While we were only able to find a small fraction of the tweets posted by the Russian Twitter Troll accounts, we will continue to explore options for finding more of the data ;-)

All code is available on Github at https://github.com/johnymontana/russian-twitter-trolls.

How to Write Hero Headlines to Skyrocket Click-Through Rates

How to Write Hero Headlines to Skyrocket Click-Through Rates

Headlines are the lifeblood of your content. You can have have the best blog post in the world but if your headline doesn't do it justice, you'll be reeling from the lack of likes, shares and comments – not to mention readers.

According to Copyblogger:

The job of a headline is to get people to click through to your content, but here's the problem – the Internet has a practically infinite amount of content and most people are suffering from a severe info-overload coma.

According to MarketingProfs and HostGator, the Internet is a crowded place:

  • On average, 139,344 websites are created every single day.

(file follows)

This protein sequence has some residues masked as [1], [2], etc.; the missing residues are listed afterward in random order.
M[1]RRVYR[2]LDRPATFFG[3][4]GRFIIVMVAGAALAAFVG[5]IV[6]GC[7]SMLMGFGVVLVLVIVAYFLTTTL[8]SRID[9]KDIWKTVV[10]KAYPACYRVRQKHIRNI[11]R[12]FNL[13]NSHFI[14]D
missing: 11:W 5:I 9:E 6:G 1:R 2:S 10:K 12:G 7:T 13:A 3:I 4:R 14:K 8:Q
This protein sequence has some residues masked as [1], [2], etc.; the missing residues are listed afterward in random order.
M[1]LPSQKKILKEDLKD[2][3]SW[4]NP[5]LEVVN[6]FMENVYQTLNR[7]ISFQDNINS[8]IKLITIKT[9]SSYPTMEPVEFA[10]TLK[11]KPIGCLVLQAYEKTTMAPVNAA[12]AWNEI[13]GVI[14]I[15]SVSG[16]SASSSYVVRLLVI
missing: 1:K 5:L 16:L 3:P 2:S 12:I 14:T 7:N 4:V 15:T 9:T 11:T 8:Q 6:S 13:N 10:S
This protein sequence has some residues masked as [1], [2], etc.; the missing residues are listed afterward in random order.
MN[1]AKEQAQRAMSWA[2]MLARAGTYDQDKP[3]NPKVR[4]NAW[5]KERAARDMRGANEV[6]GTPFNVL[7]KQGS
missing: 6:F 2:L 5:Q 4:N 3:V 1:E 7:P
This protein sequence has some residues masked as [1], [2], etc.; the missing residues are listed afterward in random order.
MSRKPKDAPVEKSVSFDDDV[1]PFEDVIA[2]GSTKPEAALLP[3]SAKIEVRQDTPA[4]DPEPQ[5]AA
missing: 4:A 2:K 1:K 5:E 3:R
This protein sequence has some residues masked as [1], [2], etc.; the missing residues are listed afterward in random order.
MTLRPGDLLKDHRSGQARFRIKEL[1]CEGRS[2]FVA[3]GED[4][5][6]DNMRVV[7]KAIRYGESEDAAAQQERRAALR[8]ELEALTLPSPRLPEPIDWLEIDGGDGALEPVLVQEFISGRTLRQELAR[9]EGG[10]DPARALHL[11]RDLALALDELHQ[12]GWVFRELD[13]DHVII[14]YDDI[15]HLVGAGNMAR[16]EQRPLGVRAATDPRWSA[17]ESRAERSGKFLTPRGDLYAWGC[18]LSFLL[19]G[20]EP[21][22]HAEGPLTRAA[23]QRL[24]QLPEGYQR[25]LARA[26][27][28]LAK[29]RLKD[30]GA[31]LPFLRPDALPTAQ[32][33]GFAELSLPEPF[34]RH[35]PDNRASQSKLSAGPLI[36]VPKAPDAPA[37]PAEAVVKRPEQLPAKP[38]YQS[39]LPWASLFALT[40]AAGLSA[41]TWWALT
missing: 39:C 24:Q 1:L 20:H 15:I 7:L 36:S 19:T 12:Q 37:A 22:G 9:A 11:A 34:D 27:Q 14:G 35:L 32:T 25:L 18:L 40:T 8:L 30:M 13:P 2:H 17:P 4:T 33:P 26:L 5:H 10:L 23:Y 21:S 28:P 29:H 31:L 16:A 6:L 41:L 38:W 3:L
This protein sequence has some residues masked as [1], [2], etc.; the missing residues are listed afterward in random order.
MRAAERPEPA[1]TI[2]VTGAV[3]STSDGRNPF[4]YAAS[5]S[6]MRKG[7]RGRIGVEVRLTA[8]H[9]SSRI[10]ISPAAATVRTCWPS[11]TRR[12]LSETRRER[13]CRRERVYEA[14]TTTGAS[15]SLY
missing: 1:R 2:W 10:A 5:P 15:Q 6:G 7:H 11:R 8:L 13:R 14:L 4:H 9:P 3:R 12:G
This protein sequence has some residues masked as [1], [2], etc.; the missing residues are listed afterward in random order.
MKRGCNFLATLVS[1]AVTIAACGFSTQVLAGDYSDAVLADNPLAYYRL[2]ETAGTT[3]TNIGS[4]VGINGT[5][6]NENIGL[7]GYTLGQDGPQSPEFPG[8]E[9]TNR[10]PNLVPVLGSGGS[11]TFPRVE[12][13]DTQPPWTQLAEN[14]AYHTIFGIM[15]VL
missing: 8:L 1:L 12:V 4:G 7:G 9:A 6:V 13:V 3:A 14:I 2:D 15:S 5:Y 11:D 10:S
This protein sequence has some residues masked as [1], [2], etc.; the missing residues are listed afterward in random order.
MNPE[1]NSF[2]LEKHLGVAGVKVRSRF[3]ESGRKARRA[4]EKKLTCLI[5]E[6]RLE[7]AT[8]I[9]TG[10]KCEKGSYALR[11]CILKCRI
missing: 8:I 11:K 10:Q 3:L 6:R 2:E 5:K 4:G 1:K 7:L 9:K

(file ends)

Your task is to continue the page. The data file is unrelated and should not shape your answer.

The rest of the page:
• Over 2 million blog posts are published every day (and that's just on WordPress!).
  • 60 hours of video are uploaded every minute on YouTube.

So how do you get people to care about your piece amidst an avalanche of great content? Simple. By crafting a captivating headline that pulls the reader into your post. A hero headline zaps people out of their info-overload comas and compels them to read your piece of content that you worked so hard to produce.

As a business owner or marketer who is blogging, your ultimate goal is to get more readers, convert them to more customers, and make more money. You might be using blogging to sell your products or promote products as an affiliate as a way to earn passive income.